Question: "What does it mean that faith is the substance of things hoped for (Hebrews 11:1)?"
Answer: The writer of Hebrews opens chapter 11 with a brief description of faith: “Now faith is the substance of things hoped for, the evidence of things not seen” (Hebrews 11:1, NKJV). This statement should not be regarded as a complete definition of faith. Instead, the author focuses on two critical aspects of a much broader theological concept to introduce a famous gallery of Old Testament heroes of faith. The first vital facet of faith is that it is “the substance of things hoped for.”
The word for “substance” (KJV, NKJV) in the clause faith is the substance of things hoped for, is alternatively translated as “assurance” (ESV), “confidence” (NIV), and “the reality” (NLT). In the original Greek, the term conveys the idea of “a firm foundation,” “the real being,” “the actual existence,” “the substantial nature,” and “a resolute trust.” One sense of the word refers to a title deed or a legal document guaranteeing the right to possess a property.
According to Moulton and Milligan in Vocabulary of the Greek New Testament, “faith is the substance of things hoped for” could be translated “faith is the title-deed of things hoped for” (Robertson, A. T., Word Pictures in the New Testament, Nashville: Broadman Press, 1960). Another commentary suggests that faith, as described in Hebrews 11:1, “apprehends reality: it is that to which the unseen objects of hope become real and substantial. Assurance gives the true idea. It is the firm grasp of faith on unseen fact” (Vincent, M. R., Word Studies in the New Testament, Vol. 4, New York: Charles Scribner’s Sons, 1887, p. 510).
The clause faith is the substance of things hoped for describes a conviction that already takes custody—here and now—of what we hope for and what God has promised us in the future. This present-day ownership of things hoped for and promised in the future is an inner reality. Right now, amid a global pandemic, financial crisis, and social unrest, as our world seems to be falling apart, we can stand on the rock-solid, unshakeable promises of God’s security, rest, peace, provision, mercy, grace, and salvation. His Word can be trusted. We can have full confidence in the Lord’s promises because they are real and a firm foundation for this life.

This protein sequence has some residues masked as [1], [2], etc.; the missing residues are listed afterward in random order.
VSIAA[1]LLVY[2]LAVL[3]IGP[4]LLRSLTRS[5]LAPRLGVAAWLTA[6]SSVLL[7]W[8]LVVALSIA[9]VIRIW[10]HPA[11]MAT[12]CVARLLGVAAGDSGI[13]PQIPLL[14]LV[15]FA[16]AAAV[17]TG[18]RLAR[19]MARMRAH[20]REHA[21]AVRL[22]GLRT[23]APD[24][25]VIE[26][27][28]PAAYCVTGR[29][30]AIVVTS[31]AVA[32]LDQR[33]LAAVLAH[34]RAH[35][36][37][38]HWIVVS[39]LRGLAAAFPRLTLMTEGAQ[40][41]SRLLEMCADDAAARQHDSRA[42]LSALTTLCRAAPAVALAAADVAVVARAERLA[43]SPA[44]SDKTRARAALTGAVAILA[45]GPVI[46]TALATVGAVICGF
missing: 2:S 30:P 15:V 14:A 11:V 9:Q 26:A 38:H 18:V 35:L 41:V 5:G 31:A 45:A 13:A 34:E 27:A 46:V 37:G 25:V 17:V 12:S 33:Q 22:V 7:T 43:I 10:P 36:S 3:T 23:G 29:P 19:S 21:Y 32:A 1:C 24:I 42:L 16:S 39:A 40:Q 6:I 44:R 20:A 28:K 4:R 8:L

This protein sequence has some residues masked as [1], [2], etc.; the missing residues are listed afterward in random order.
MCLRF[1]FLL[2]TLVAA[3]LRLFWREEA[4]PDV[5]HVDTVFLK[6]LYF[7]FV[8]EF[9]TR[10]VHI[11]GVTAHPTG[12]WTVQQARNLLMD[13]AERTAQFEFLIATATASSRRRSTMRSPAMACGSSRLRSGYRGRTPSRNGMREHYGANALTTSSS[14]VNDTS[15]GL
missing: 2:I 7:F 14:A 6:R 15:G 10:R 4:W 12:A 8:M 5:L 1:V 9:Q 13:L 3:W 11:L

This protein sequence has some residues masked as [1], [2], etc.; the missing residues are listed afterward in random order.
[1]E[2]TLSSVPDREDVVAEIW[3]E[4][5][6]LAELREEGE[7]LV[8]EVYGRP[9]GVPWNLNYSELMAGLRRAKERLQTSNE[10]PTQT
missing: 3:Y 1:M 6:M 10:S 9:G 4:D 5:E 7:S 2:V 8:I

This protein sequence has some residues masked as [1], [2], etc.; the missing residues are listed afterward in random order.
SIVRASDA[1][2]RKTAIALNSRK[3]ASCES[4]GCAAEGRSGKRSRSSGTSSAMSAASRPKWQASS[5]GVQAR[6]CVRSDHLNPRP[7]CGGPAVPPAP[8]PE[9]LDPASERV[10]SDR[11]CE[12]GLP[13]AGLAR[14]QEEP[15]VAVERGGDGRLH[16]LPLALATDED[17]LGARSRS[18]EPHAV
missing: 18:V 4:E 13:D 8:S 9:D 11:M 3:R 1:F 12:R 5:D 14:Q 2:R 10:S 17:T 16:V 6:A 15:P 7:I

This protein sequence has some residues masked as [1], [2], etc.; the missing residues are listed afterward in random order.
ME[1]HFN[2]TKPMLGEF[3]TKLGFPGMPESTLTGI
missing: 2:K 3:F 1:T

This “substance” or “assurance” describes our inward response to God’s trustworthy, unfailing nature. We can be sure of the Lord’s promises because, as the writer of Hebrews goes on to show, biblical heroes of every generation have proven them to be true: “By faith Abel brought God a better offering than Cain did. By faith he was commended as righteous, when God spoke well of his offerings. And by faith Abel still speaks, even though he is dead. By faith Enoch was taken from this life, so that he did not experience death” (Hebrews 11:4–5). On and on goes the list. By faith Noah built the ark, saved his family, and became an heir of righteousness (Hebrews 11:7). By faith Abraham obeyed God and moved from his homeland (verses 8–10).
The writer of Hebrews presents example after example of those who demonstrated faith as the substance of things hoped for: “All these people were still living by faith when they died. They did not receive the things promised; they only saw them and welcomed them from a distance, admitting that they were foreigners and strangers on earth” (Hebrews 11:13). From the patriarchs to King David to anonymous champions of faith, believers have trusted in God’s promises despite enduring unimaginable challenges (verses 17–38).
Faith, being the substance of things hoped for, is also an outward force. Possessing the reality of hope supplies believers with the motivation to endure trials and hardships. It results in decisive obedience—the kind that caused the ancient heroes of faith to act upon their hope. Faith, as the substance of things hoped for, activates believers to preach boldly, pray unceasingly, love unconditionally, serve compassionately, and work tirelessly “as long as it is day” (John 9:4). The inward substance of faith moves our hearts while the external reality moves mountains.